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An ideal tragic hero

Paper Type: Free Essay Subject: English Literature
Wordcount: 1736 words Published: 1st Jan 2015

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The play titled Antigone, written by Sophocles is a Greek Tragic piece that emphasizes the use of power and mortality in opposition to the law. In every tragedy there is a tragic hero. A tragic hero is a character of noble stature that is considered pre-eminently great. Tragic heroes are characters who embody nobility and virtue as part of their innate character, and although they have greatness, they are essentially humans like any of us. A true tragic hero possesses a character flaw usually involving the character’s hubris. A tragic hero also suffers from a downfall which is often the result of this character flaw. Nevertheless, this fall is not always of pure loss as the character discovers and learns something new about themselves which, in turn, increases their awareness and self-knowledge. A tragic hero enables the audience to experience catharsis as they experience the sorrow of these overwhelmed characters. In Sophocles’ tragedy, Antigone showed many characteristics of the tragic hero, nonetheless, Kreon exemplifies these standards to a higher degree which qualifies him as the true tragic hero of the play. In the Greek tragedy of Antigone, Kreon is the tragic hero due to his high status position and noble stature, character flaw, and the greater extent of his downfall in which he detects his faults.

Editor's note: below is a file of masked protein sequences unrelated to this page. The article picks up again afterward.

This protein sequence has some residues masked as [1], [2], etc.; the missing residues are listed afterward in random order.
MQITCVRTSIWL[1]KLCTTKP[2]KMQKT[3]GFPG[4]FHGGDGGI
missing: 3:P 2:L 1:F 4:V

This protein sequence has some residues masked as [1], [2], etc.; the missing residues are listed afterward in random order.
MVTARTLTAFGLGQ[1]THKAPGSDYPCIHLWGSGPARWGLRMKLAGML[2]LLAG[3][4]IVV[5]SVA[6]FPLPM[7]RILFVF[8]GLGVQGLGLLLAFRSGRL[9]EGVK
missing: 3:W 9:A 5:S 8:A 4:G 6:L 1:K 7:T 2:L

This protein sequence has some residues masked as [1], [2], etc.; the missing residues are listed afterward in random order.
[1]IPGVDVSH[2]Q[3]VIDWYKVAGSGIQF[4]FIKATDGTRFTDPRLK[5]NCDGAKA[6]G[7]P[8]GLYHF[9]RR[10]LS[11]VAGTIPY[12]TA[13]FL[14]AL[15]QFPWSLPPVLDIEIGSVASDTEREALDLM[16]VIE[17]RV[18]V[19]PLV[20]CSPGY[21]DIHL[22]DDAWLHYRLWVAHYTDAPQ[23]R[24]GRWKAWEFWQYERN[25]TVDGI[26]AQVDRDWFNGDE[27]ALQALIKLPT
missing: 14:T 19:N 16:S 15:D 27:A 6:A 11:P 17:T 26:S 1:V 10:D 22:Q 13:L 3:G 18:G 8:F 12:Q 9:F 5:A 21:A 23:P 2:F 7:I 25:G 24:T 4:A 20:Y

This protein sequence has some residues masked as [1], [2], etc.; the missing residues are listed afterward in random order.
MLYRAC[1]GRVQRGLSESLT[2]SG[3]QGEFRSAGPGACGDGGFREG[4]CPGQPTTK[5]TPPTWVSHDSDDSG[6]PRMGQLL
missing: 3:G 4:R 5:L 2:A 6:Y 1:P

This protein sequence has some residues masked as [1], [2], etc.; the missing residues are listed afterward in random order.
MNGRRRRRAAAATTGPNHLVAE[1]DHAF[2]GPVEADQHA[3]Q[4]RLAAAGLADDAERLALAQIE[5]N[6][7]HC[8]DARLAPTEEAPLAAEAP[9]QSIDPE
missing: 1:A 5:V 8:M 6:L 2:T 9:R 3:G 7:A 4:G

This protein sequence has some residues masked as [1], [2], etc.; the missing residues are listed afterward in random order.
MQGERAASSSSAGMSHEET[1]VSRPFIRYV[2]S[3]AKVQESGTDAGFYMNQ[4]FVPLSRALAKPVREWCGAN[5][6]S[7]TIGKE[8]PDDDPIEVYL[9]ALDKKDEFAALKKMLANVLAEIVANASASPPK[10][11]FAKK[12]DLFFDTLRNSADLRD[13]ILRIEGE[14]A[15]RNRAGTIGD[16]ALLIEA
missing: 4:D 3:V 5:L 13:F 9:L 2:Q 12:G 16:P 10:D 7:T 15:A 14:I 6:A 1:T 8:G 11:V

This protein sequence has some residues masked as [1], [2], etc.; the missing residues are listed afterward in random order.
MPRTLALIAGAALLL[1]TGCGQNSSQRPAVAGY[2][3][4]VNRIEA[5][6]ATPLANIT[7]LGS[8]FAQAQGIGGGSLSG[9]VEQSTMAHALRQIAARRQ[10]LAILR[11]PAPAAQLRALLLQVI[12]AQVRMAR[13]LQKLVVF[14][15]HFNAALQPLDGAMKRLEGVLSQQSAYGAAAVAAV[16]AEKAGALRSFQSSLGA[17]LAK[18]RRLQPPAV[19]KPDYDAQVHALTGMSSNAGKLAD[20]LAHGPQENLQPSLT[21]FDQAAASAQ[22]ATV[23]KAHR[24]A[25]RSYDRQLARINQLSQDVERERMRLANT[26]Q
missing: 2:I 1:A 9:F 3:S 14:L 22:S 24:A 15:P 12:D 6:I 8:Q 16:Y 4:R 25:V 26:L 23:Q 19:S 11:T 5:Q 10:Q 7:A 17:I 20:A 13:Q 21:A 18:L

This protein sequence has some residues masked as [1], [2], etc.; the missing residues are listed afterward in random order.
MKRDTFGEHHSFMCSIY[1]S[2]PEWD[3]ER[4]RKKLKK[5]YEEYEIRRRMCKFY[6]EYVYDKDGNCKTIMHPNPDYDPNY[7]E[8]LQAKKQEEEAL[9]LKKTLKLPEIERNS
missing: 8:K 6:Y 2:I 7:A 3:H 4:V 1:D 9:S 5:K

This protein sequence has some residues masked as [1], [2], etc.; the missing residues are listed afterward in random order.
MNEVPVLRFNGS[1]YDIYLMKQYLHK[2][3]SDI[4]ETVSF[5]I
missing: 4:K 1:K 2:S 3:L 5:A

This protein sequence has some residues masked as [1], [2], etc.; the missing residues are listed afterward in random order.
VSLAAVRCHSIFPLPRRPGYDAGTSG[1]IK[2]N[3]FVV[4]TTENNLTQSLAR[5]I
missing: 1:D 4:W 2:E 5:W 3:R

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Kreon qualifies as the tragic hero of Antigone on account of his noble qualities. Kreon is the tragic hero of the play because he occupied a high status position and also embodied nobility and virtue as part of his innate character. At the beginning of the play the chorus welcomes Kreon by saying, “But look, the new king of the country, Kreon, is coming” (Sophocles, 196-197). This shows that Kreon inhabits a high status position and reputation of nobility amongst the city of Thebes. In addition, Kreon’s instinctive character embodies virtue and nobility. For example, when talking to the Chorus at the beginning of the play, Kreon pronounces, “I shall not stay silent if I see disaster marching against our citizens” (Sophocles, 224-225). This statement shows that Kreon would do anything to protect his people as well as his country and would not be still if he sees “disaster marching”. He sets principles to the point where he would place his country above everything else. Furthermore, Kreon displays his noble qualities and love for his country when he asserts, “…and I shall not befriend the enemy of this land” (Sophocles, 226). Through this, Kreon shows his noble feature in the fact that he values his country above all else and would hold all those against it in hatred. This concerns Polyneices who attacked Kreon’s dearly loved country, Thebes, and is hence considered the enemy. Action taken against this involves Kreon’s high sense of morality in which he decided to properly bury Antigone’s brother Eteocles, and leave Polyneices unburied so that he can “be ripped for food by dogs and vultures” (Sophocles, 242). Correspondingly, Kreon is a good ruler to his people because he would punish evil and reward good as would any ideal leader. Accordingly, Creon’s noble character displayed through his patriotism, virtuous decision to punish Polyneices, and through his good leadership qualifies him for being a tragic hero.